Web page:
On the Road to Eliminating Neglected Tropical Diseases in Cote d'Ivoire

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    Community volunteers distribute medicine to villagers in the District of Aboisso, southeast Cote d'Ivoire, as part of a nationwide mass campaign aimed at eliminating neglected tropical diseases through education and distribution of anti-parasitic drugs. Photo Credit: USAID

    Neglected tropical diseases (NTDs) affect the health of over 1 billion people worldwide. In Côte d'Ivoire, 17 million people are at risk of three NTDs in particular: onchocerciasis (river blindness), lymphatic filariasis (elephantiasis) and soil-transmitted helminthiasis (whipworm, hookworm, roundworm). These diseases can cause severe sickness and disfigurement, affect mental and physical development, and lead to discrimination, stigmatization and loss of economic productivity.

    The Ministry of Health, with the support of the USAID NTD Program, conducted a nationwide mass campaign with a large communications component to eliminate or at least reduce those diseases through education and distribution of an anti-parasitic drugs.

    On September 19, 2016 a team from our Mission met Yaya Diabagaté, a student in his early 20's, who had participated in the campaign as a community distributor. Yaya had been going from house to house with a backpack filled with a register, a measuring tool for correct drug dosing, and boxes of the anti-parasitic medications ivermectin and albendazole, as well as a gallon of water. He diligently used this measuring tool as well as the other tools to measure the height of the individuals so he could determine the correct dosage, ensure that each individual took the medication at that moment, make a record for the dose given and mark their fingernail to ensure no one was given the medication more than once. He was content, the day had been a good one: not even one person had refused treatment.

    In the District of Aboisso, in the south-east of Côte d'Ivoire, the drug was distributed from September 15 to 20, 2016. During that time, community health volunteers travelled from dawn to dusk across towns and rural areas, to schools, places of worship, businesses, restaurants and households and more to reach at least 85 percent of the population five years and older.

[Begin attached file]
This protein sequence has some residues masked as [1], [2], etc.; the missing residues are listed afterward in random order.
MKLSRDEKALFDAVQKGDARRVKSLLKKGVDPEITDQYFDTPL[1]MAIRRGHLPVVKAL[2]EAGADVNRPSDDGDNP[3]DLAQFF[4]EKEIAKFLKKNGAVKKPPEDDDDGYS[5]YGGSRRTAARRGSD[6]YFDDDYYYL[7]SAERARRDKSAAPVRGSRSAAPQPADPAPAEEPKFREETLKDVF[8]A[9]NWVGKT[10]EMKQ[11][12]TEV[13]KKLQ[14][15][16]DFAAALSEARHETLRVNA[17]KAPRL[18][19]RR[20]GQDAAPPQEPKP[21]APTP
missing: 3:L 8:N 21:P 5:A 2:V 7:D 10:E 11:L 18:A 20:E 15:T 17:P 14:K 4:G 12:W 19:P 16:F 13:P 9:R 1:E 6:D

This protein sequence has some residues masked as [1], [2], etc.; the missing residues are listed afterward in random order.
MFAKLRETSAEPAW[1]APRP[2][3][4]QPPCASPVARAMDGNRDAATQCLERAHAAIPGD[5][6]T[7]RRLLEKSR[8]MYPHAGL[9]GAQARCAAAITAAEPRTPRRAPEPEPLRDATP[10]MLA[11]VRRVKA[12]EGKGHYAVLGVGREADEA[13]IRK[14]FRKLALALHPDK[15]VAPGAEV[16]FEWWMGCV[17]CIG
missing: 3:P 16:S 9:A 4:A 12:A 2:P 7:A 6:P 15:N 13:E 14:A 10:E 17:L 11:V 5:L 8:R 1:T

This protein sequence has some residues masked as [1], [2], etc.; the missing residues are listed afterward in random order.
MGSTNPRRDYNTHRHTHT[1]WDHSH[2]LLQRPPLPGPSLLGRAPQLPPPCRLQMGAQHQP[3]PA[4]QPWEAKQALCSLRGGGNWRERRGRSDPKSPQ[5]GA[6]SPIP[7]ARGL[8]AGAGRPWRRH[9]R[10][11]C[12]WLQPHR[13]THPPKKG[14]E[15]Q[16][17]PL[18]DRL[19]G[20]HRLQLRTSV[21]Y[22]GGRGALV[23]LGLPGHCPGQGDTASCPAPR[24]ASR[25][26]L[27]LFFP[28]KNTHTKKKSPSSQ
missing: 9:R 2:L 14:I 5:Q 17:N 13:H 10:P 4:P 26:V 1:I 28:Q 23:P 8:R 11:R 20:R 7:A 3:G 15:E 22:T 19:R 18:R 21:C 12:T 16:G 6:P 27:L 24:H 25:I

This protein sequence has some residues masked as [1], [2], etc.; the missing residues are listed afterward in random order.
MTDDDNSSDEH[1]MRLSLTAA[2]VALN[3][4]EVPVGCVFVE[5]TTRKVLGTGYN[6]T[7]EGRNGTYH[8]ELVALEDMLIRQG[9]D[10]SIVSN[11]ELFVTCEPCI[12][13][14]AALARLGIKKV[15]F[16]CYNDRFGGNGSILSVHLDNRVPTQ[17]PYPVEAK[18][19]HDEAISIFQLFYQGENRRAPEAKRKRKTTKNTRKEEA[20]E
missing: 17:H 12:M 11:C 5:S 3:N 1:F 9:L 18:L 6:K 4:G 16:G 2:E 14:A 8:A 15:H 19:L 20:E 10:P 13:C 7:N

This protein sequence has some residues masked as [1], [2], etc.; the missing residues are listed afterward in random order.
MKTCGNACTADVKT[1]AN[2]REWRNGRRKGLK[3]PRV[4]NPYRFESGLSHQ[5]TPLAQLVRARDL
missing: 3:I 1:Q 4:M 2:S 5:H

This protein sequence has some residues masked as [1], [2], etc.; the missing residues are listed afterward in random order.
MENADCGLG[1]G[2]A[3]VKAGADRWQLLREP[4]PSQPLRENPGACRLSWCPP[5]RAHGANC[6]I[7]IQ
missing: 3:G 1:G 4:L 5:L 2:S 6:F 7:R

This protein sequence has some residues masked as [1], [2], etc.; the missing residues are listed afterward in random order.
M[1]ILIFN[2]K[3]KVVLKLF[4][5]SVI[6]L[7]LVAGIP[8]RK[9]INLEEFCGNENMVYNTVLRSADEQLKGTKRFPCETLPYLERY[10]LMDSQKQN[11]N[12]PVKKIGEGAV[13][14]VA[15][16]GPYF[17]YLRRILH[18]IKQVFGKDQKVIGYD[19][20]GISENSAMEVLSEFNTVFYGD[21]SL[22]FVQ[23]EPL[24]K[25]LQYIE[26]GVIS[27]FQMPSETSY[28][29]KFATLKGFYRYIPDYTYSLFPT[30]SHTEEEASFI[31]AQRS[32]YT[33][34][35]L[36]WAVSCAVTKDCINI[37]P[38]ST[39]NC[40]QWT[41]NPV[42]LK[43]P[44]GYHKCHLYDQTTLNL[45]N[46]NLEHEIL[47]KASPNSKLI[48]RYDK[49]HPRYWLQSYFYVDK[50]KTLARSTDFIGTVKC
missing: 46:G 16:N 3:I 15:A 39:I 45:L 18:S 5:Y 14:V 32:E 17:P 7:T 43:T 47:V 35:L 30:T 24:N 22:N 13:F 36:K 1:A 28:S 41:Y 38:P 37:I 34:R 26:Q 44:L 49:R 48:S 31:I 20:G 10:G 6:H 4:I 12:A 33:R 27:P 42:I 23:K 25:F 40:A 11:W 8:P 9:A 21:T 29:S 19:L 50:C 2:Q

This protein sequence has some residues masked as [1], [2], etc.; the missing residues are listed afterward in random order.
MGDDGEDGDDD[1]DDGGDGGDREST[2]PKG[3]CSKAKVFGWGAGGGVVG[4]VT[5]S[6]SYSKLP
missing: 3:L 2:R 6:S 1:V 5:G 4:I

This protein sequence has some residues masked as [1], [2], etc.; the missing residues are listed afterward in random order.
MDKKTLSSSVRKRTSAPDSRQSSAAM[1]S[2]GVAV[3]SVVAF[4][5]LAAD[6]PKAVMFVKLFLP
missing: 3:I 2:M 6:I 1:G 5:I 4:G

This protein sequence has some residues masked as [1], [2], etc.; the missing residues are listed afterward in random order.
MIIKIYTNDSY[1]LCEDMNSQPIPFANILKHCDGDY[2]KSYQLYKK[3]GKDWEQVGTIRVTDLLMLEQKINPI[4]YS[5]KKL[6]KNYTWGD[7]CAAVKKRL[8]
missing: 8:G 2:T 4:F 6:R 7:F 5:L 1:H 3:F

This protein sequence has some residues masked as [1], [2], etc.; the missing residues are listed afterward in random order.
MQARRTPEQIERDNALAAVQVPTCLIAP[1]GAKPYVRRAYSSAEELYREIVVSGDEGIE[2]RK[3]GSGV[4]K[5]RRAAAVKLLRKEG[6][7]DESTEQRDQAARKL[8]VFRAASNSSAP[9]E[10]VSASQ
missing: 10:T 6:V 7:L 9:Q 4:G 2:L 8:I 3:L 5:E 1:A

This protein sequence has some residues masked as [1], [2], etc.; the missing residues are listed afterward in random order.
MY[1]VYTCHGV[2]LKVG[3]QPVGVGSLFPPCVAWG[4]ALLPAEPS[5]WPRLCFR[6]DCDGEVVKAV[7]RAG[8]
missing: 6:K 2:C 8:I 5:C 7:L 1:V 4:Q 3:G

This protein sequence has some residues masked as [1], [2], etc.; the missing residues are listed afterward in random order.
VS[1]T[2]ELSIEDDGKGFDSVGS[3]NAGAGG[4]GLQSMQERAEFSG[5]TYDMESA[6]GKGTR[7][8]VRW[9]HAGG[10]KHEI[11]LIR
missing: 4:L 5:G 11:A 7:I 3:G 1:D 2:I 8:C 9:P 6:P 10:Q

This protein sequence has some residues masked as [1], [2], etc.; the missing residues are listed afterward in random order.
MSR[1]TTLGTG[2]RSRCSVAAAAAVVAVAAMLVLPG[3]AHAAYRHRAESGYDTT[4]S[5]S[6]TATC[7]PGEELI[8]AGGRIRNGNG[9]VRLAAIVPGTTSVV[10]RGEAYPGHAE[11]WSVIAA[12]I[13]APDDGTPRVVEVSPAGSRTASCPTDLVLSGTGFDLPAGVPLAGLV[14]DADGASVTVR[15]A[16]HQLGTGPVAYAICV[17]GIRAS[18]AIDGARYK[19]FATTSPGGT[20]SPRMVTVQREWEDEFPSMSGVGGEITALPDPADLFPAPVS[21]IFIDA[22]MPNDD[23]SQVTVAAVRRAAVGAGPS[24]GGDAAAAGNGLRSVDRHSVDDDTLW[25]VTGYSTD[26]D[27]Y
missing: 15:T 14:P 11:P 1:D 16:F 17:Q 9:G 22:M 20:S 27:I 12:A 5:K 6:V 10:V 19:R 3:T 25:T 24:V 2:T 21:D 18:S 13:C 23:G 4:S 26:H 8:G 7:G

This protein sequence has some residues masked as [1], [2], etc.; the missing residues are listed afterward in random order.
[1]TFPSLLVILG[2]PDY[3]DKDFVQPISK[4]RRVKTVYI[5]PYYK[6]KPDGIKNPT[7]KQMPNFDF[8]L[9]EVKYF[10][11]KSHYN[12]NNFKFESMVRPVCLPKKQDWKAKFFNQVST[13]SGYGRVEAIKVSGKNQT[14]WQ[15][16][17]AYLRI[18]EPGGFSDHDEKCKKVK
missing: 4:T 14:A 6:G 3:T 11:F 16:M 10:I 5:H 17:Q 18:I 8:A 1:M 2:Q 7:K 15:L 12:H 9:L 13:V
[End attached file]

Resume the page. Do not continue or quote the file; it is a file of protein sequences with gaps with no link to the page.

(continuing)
The population's high response rate was the result of a strong communication plan to inform them about the campaign and gain their consent for the treatment at the individual level. Local radio stations ran a spot in local languages, a simple message to inform populations about the campaign to fight worm-related and other parasitic diseases. It included a description of the symptoms to ensure everyone understood why they were being treated.

    A significant part of this campaign was sending letters to priests and imams to involve them in the campaign, not only to get the word out to their followers but also to make their churches and mosques available as campaign sites. In addition, traditional story tellers were brought into the campaign to reach other people in public places such as the markets.

    This is the first year of a three-year annual campaign conducted by USAID and the Government of Cote d'Ivoire with the goal of partnering with other programs that address NTDs so that they will no longer pose a significant public health threat by 2020.

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